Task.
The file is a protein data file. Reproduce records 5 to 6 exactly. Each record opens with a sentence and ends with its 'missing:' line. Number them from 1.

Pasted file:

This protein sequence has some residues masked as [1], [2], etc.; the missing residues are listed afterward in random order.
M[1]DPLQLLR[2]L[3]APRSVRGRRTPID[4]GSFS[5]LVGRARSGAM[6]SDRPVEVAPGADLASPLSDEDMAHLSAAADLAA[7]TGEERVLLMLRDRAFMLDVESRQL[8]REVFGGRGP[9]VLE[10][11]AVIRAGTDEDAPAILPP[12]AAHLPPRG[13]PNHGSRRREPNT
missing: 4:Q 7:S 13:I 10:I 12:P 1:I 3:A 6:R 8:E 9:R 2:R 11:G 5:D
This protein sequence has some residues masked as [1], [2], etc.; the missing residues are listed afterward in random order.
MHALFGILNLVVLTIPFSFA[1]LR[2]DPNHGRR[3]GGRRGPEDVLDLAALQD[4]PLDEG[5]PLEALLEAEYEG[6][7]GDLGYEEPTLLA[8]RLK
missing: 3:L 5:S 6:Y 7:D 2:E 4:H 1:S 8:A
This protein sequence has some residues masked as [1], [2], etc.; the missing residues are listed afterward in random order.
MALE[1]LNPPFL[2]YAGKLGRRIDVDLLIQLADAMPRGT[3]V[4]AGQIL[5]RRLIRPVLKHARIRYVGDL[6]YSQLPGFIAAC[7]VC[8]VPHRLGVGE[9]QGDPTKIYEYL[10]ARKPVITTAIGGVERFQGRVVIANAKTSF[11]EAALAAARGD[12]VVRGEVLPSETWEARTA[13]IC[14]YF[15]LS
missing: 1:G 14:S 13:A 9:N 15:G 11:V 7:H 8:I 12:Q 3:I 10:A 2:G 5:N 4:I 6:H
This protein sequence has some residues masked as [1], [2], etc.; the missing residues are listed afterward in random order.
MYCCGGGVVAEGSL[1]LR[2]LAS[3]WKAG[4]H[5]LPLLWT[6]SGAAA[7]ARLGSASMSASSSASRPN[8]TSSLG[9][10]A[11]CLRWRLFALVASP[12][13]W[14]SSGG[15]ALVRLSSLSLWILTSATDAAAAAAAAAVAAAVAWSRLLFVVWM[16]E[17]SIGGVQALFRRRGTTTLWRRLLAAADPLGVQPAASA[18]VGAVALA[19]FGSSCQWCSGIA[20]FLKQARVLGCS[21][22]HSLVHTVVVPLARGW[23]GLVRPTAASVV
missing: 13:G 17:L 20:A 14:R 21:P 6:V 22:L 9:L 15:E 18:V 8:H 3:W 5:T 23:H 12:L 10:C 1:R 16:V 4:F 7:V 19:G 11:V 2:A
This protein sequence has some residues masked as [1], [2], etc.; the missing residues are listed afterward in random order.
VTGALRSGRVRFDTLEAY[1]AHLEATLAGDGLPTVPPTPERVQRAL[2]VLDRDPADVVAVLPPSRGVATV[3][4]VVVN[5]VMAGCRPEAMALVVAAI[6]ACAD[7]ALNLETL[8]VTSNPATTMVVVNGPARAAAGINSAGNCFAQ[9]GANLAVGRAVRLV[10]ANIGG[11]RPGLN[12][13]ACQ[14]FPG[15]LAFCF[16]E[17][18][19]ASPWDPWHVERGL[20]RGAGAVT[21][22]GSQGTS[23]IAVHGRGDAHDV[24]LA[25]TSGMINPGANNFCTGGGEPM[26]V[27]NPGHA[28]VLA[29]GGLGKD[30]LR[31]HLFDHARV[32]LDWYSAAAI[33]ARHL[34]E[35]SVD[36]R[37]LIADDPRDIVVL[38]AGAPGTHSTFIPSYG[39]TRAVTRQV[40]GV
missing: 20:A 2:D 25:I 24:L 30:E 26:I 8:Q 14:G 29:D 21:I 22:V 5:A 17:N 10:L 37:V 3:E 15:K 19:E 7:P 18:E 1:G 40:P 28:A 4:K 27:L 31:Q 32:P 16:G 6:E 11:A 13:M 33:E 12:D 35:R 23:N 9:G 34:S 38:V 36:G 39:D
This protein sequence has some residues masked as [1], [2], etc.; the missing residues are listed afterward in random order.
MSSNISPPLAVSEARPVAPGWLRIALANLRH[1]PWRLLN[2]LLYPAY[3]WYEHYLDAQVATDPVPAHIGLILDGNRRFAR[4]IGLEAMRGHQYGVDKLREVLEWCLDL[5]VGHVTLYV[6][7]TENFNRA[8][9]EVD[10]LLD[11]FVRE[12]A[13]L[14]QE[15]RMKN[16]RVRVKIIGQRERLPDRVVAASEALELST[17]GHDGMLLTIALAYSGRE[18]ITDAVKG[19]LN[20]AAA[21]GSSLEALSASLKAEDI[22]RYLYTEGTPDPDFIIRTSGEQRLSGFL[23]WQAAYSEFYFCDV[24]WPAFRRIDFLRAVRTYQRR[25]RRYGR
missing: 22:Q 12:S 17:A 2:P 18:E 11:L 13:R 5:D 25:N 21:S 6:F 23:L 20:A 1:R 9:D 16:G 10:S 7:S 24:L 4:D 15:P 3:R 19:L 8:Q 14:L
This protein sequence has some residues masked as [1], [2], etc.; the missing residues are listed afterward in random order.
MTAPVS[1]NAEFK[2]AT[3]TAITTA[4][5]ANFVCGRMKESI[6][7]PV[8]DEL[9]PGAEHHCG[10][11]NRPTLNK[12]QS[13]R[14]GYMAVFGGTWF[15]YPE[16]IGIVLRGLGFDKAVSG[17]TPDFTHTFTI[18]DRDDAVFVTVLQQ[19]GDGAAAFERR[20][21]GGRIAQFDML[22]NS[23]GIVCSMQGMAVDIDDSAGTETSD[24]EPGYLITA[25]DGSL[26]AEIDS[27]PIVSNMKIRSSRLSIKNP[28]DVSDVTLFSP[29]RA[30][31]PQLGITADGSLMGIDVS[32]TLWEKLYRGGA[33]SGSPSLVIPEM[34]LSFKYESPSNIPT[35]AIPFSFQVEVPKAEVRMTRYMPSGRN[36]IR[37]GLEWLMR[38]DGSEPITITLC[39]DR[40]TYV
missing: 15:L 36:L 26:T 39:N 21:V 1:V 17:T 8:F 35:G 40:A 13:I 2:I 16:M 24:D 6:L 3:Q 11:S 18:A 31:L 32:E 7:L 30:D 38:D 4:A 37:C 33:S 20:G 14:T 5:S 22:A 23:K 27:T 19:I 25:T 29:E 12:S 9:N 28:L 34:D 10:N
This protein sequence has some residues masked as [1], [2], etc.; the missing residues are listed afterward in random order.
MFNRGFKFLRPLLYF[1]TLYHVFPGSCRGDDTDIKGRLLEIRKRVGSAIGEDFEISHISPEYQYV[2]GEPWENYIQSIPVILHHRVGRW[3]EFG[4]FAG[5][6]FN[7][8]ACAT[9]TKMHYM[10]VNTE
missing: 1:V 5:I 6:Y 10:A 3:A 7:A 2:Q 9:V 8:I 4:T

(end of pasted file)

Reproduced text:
This protein sequence has some residues masked as [1], [2], etc.; the missing residues are listed afterward in random order.
VTGALRSGRVRFDTLEAY[1]AHLEATLAGDGLPTVPPTPERVQRAL[2]VLDRDPADVVAVLPPSRGVATV[3][4]VVVN[5]VMAGCRPEAMALVVAAI[6]ACAD[7]ALNLETL[8]VTSNPATTMVVVNGPARAAAGINSAGNCFAQ[9]GANLAVGRAVRLV[10]ANIGG[11]RPGLN[12][13]ACQ[14]FPG[15]LAFCF[16]E[17][18][19]ASPWDPWHVERGL[20]RGAGAVT[21][22]GSQGTS[23]IAVHGRGDAHDV[24]LA[25]TSGMINPGANNFCTGGGEPM[26]V[27]NPGHA[28]VLA[29]GGLGKD[30]LR[31]HLFDHARV[32]LDWYSAAAI[33]ARHL[34]E[35]SVD[36]R[37]LIADDPRDIVVL[38]AGAPGTHSTFIPSYG[39]TRAVTRQV[40]GV
missing: 20:A 2:D 25:I 24:L 30:E 26:I 8:Q 14:G 29:D 21:I 22:V 5:A 17:N 10:L 37:V 3:E 15:K 19:E 7:P 18:E 1:G 40:P 28:A 4:K 27:L 31:Q 32:P 16:G 6:E 11:A 13:M 33:E 12:D 35:R 23:N 9:G 34:S 38:V 36:G 39:D
This protein sequence has some residues masked as [1], [2], etc.; the missing residues are listed afterward in random order.
MSSNISPPLAVSEARPVAPGWLRIALANLRH[1]PWRLLN[2]LLYPAY[3]WYEHYLDAQVATDPVPAHIGLILDGNRRFAR[4]IGLEAMRGHQYGVDKLREVLEWCLDL[5]VGHVTLYV[6][7]TENFNRA[8][9]EVD[10]LLD[11]FVRE[12]A[13]L[14]QE[15]RMKN[16]RVRVKIIGQRERLPDRVVAASEALELST[17]GHDGMLLTIALAYSGRE[18]ITDAVKG[19]LN[20]AAA[21]GSSLEALSASLKAEDI[22]RYLYTEGTPDPDFIIRTSGEQRLSGFL[23]WQAAYSEFYFCDV[24]WPAFRRIDFLRAVRTYQRR[25]RRYGR
missing: 22:Q 12:S 17:A 2:P 18:E 11:L 13:R 5:D 25:N 21:S 6:F 23:L 20:A 1:R 9:D 16:G 10:S 7:S 24:L 4:D 15:P 3:R 19:L 8:Q 14:L